Swab of genital area or urine sample

For chlamydia and gonorrhea: If you have had oral or anal sex, let your healthcare provider know this also. These sites may be infected, but vaginal or urine samples may not be positive


Swab of genital area or urine sample

For chlamydia and gonorrhea: If you have had oral or anal sex, let your healthcare provider know this also. These sites may be infected, but vaginal or urine samples may not be positive


Blood test or swab from inside of mouth

Confidential and anonymous testing options are available in many clinics

Genital herpes (no symptoms)

Blood test (drawn from arm or a fingerstick)

Be sure to ask for a type-specific IgG test (not an IgM test)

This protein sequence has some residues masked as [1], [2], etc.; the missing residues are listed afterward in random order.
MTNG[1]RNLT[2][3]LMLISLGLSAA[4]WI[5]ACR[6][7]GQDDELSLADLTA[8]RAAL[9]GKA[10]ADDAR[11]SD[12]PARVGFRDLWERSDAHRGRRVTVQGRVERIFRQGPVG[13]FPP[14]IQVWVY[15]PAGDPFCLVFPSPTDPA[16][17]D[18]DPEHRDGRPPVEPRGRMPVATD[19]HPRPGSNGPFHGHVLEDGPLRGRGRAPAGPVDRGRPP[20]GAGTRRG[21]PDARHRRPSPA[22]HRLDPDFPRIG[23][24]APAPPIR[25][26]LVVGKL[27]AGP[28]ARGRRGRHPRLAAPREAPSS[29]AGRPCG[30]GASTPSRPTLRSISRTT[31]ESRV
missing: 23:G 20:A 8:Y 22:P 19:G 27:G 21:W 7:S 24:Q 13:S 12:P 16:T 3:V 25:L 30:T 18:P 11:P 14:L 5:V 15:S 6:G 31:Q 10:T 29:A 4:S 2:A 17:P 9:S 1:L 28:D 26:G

Genital herpes (with symptoms)

Swab of affected area; if at first negative for herpes, follow later with blood test to make sure

Must be done as soon as possible; “viral culture” test not as accurate after 48 hours. A negative culture does not mean that you do not have genital herpes.


Blood test, or sample taken from a sore

The CDC recommends all pregnant women be tested for syphilis


Swab of infected area, physical exam or sample of discharge

“Trich” is harder to detect in men than in women

HPV (genital warts)

Visual diagnosis

Warts can occur in both men and women.

HPV (cervical cancer)

If Pap test result is abnormal, HPV DNA test and a biopsy may be done

Pap tests detect cervical cell changes, not HPV. An abnormal test is often caused by HPV infection. No test available for men for these types of HPV.

Contact Us

South Florida Doctors Group is located at
18503 Pines Blvd #306
Pembroke Pines, FL

(954) 905-2432